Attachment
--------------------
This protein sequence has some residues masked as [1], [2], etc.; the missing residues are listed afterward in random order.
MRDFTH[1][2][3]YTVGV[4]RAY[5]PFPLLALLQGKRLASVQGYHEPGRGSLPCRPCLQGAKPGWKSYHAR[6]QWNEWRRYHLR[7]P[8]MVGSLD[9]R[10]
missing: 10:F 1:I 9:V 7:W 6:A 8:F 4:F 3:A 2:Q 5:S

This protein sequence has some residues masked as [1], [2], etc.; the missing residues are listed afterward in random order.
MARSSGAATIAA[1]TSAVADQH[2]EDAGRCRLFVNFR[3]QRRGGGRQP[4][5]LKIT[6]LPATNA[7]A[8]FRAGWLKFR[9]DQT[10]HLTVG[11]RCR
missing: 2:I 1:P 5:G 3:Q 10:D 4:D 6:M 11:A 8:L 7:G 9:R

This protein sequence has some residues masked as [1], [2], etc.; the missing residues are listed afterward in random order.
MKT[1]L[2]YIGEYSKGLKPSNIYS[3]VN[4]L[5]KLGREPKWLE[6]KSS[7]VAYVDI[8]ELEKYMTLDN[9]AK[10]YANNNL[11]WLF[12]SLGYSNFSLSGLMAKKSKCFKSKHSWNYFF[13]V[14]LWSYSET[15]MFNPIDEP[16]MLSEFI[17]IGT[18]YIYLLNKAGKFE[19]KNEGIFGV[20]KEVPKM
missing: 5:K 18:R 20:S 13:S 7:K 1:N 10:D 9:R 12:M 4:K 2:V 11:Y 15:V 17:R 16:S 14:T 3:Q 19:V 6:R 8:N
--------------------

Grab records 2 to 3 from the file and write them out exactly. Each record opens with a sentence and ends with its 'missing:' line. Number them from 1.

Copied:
This protein sequence has some residues masked as [1], [2], etc.; the missing residues are listed afterward in random order.
MARSSGAATIAA[1]TSAVADQH[2]EDAGRCRLFVNFR[3]QRRGGGRQP[4][5]LKIT[6]LPATNA[7]A[8]FRAGWLKFR[9]DQT[10]HLTVG[11]RCR
missing: 2:I 1:P 5:G 3:Q 10:D 4:D 6:M 11:A 8:L 7:G 9:R

This protein sequence has some residues masked as [1], [2], etc.; the missing residues are listed afterward in random order.
MKT[1]L[2]YIGEYSKGLKPSNIYS[3]VN[4]L[5]KLGREPKWLE[6]KSS[7]VAYVDI[8]ELEKYMTLDN[9]AK[10]YANNNL[11]WLF[12]SLGYSNFSLSGLMAKKSKCFKSKHSWNYFF[13]V[14]LWSYSET[15]MFNPIDEP[16]MLSEFI[17]IGT[18]YIYLLNKAGKFE[19]KNEGIFGV[20]KEVPKM
missing: 5:K 18:R 20:S 13:S 7:K 1:N 10:D 9:R 12:M 4:K 2:V 11:Y 15:V 17:R 16:S 14:T 3:Q 19:V 6:R 8:N